Higher Grounds
Higher Grounds
Higher Grounds
Higher Grounds
Higher Grounds
Higher Grounds

Higher Grounds

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    • Directed by: Stuart Svenson
    • Released: 2021 (educational)
    • Year of Production: 2020
Running Time: 65 min
Language: English
Subtitle Options: English Closed Captions
Subjects: Environmental Studies, Food Studies, Latin America
 
    

Panama is a very small country and seemingly insignificant player in global coffee, exporting less than one percent of the world’s beans. Up until the 1990s no one even knew that Panama grew coffee. Yet in the past two decades, Panamanian coffee has broken every public auction price record, starred consistently in international competition wins, and is now the most sought-after bean in the world. Panama has accomplished this against a decades-long backdrop of international coffee prices hovering around $1 a pound, a price that forces many producing families into lives of extreme hardship. Higher Grounds tells the story of how Panama is reimagining coffee, and driving new standards for both quality and economics.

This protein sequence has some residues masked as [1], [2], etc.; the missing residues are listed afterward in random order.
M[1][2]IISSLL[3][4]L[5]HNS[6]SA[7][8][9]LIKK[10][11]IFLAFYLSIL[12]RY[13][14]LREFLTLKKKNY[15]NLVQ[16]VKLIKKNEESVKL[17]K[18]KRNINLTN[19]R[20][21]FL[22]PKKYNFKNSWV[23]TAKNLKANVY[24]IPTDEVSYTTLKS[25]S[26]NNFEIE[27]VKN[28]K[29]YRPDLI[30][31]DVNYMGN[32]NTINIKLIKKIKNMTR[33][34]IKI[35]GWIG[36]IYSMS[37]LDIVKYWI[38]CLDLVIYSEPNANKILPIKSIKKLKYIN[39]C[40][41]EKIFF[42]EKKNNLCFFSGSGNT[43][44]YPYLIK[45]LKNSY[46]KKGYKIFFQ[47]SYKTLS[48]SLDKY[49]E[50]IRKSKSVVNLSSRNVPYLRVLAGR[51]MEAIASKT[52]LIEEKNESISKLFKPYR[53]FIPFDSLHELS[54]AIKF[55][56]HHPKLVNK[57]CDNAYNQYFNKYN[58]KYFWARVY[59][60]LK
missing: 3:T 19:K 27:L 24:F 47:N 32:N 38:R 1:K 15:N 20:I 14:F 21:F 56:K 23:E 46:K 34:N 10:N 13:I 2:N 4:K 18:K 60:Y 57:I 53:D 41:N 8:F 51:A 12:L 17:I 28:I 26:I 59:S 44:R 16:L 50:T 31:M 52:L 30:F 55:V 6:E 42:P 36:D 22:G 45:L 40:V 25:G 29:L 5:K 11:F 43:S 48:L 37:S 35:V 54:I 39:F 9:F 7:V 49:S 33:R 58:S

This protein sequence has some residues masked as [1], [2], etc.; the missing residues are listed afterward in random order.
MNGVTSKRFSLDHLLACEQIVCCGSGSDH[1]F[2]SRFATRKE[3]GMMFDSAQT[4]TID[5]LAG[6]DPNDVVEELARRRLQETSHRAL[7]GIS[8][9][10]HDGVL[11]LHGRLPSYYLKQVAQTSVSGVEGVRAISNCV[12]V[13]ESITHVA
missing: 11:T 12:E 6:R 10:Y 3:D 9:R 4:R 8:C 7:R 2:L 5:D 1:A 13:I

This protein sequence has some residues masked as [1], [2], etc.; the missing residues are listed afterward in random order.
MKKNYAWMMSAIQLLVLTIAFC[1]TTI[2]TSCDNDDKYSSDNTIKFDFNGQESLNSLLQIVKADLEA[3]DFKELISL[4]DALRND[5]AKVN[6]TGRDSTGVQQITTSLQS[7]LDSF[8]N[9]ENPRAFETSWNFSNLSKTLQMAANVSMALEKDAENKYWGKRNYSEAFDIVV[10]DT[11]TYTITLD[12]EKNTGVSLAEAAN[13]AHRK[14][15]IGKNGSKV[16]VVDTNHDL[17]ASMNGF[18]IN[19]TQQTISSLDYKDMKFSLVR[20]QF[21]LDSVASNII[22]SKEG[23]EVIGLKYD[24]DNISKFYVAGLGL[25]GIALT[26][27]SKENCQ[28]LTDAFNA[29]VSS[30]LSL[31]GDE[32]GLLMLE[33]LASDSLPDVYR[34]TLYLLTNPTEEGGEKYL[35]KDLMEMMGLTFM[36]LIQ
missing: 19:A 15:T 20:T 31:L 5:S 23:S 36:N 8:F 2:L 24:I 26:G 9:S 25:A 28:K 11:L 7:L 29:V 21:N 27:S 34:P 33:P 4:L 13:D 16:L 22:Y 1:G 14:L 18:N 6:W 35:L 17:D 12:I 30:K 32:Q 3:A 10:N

The film explores variety, farming practice, and processing innovation—notions traditionally associated only with winemaking—and shows how through collaborative competition, the Panamanian growers are banding together to raise the bar for coffee worldwide. Featuring interviews with award-winning coffee producers in Panama and global coffee celebrities, as well as stunning footage of Panama’s breathtaking highlands, Higher Grounds concludes with a hard look at the sustainability of specialty coffee, the implications for developing-region producers, and how Panama offers a model for the rest of the world.
    
   
    

“The first serious documentary about speciality coffee in Panama... it brilliantly captures the essence of the growers' journey"  – Plinio Ruiz, President, Specialty Coffee Association of Panama  

About the filmmaker 
 
Born to a Panamanian mother and an American father, Stuart grew up between New Orleans and Panama. He majored in Latin American Studies at Tulane University, later earning a Master’s degree in Comparative Culture at Sophia University in Tokyo, where he met and married his wife Nanette. After leaving Japan and living in Barcelona for a couple of years, Stuart and Nanette moved to Panama where Stuart founded Panama’s first foodservice distribution company, Proserv, in 1999. Stuart’s foray into film-making began through the food business and led to the founding of D&G Productions. His hobbies include cooking, drumming and sailing. He and Nanette have two daughters, Christina and Sophia, who live and work in California.

 

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